... the O'Donels. He accordingly mustered a numerous army, and marched into Tyrconnel, where he was joined by Hugh O'Donel, brother of Calvagh, the chief, with other disaffected persons of the same clan. O'Donel had recourse to stratagem. Having caused his cattle to be driven out of harm's way, he sent a spy into the enemy's camp, who mixed with the soldiers, and returning undiscovered, he undertook to guide O'Donel's army to O'Neill's tent, which was distinguished by a great ...
— The Land-War In Ireland (1870) - A History For The Times • James Godkin

... in order to improve such advantages, to stretch to the verge of abuse the privileges permitted to him by the neutral. "The Genoese allow the French," wrote Nelson, "to have some small vessels in the port of Genoa, that I have seen towed out of the port, and board vessels coming in, and afterwards return into the mole; the conduct of the English is very different." He elsewhere allows, however, that, "in the opinion of the Genoese, my squadron is constantly offending; so that it ...
— The Life of Nelson, Vol. I (of 2) - The Embodiment of the Sea Power of Great Britain • A. T. (Alfred Thayer) Mahan

... record of the author's own amazing experiences. This big, brawny world rover, who has been acquainted with alcohol from boyhood, comes out boldly against John Barleycorn. It is a string of exciting adventures, yet it forcefully conveys an unforgettable idea and makes a typical ...
— The Wall Street Girl • Frederick Orin Bartlett

... work to the public, white and black, to the friends and foes of the Negro, in the hope that the obsolete antagonisms which grew out of the relation of master and slave may speedily sink as storms beneath the horizon; and that the day will hasten when there shall be no North, no South, no Black, no White,—but all be American citizens, with equal ...
— History of the Negro Race in America From 1619 to 1880. Vol 1 - Negroes as Slaves, as Soldiers, and as Citizens • George W. Williams

... would blaze! and what rubbish throw out! A volcano of nonsense in active display; While Vane, as a butt, amidst laughter, would spout The hot nothings he's full of, ...
— The Complete Poems of Sir Thomas Moore • Thomas Moore et al

... replied, "you can have lodgings here for this night. God forbid I'd put a poor wandherer out, an' it nearly dark." ...
— Willy Reilly - The Works of William Carleton, Volume One • William Carleton

... listen to me," he said angrily. "You want it all your own way, but it is my turn now. Why did you lead me on and tempt me, if you meant to back out in the end? I could have kissed you twenty times, but refrained for reasons you would not understand. Now when those reasons are finally swept aside and I am ready to be your lover, you pretend to ...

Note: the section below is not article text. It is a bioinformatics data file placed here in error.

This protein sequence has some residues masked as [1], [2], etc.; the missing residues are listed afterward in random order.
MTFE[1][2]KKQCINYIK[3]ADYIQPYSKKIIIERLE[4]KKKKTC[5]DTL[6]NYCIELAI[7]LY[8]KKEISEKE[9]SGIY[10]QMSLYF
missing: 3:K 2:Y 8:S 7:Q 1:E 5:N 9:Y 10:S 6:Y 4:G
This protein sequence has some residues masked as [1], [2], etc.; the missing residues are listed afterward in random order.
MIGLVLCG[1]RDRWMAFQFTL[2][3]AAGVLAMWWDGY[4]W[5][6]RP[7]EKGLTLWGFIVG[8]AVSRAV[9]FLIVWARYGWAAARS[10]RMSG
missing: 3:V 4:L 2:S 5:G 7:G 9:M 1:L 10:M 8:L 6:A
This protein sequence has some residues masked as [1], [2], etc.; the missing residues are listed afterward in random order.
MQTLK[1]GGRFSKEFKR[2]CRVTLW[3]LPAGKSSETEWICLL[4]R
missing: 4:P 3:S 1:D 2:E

— Banked Fires • E. W. (Ethel Winifred) Savi

... secrets—the secrets of a great Red Race, mighty in knowledge and power, which had sought to look upon the face of God before the Great Pyramid was fashioned, whose fleets had ruled the vanished seas known to us as the Sahara and North Africa, whose golden capital had looked proudly out upon an empire mightier than Rome—an empire which the Atlantic Ocean had swallowed up. The story of this cataclysm which had engulfed Atlantis, brought to new lands by a few survivors, had bequeathed to men the legend of the Deluge. The riddle of The Sphinx, most ancient religious ...
— The Orchard of Tears • Sax Rohmer

... times that many of our choicest MSS. were conveyed out of the land beyond sea. Of this our Archbishop complained often; taking it heavily, as he wrote in one of his letters to Secretary Cecyl, "that the nation was deprived of such choice monuments, so much as he saw they were in those days, partly by being spent in shops, and used as ...
— English Book Collectors • William Younger Fletcher

... placidly grazing, and, springing into our saddles, started on the back trail to meet the wagon, which I intended to outspan for the night close to the outskirts of the forest, that we might not have far to carry the ivory when we had cut it out ...
— Through Veld and Forest - An African Story • Harry Collingwood

... worthy of note that Easter services in all the churches in Missoula, Montana, a town of over ten thousand inhabitants, was postponed the morning of the departure of the 25th Infantry, and the whole town turned out to bid us farewell. Never before were soldiers more encouraged to go to war than we. Being the first regiment to move, from the west, the papers had informed the people of our route. At every station there was a throng of people who cheered as we passed. Everywhere the Stars ...
— History of Negro Soldiers in the Spanish-American War, and Other Items of Interest • Edward A. Johnson

... your advice, Miss Lee. I believe you're closer to the hearts of these youngsters out here than anyone else. I've something in my mind but I can't just shape it up. I want to build some sort of a scholarship for Lincoln ...
— Highacres • Jane Abbott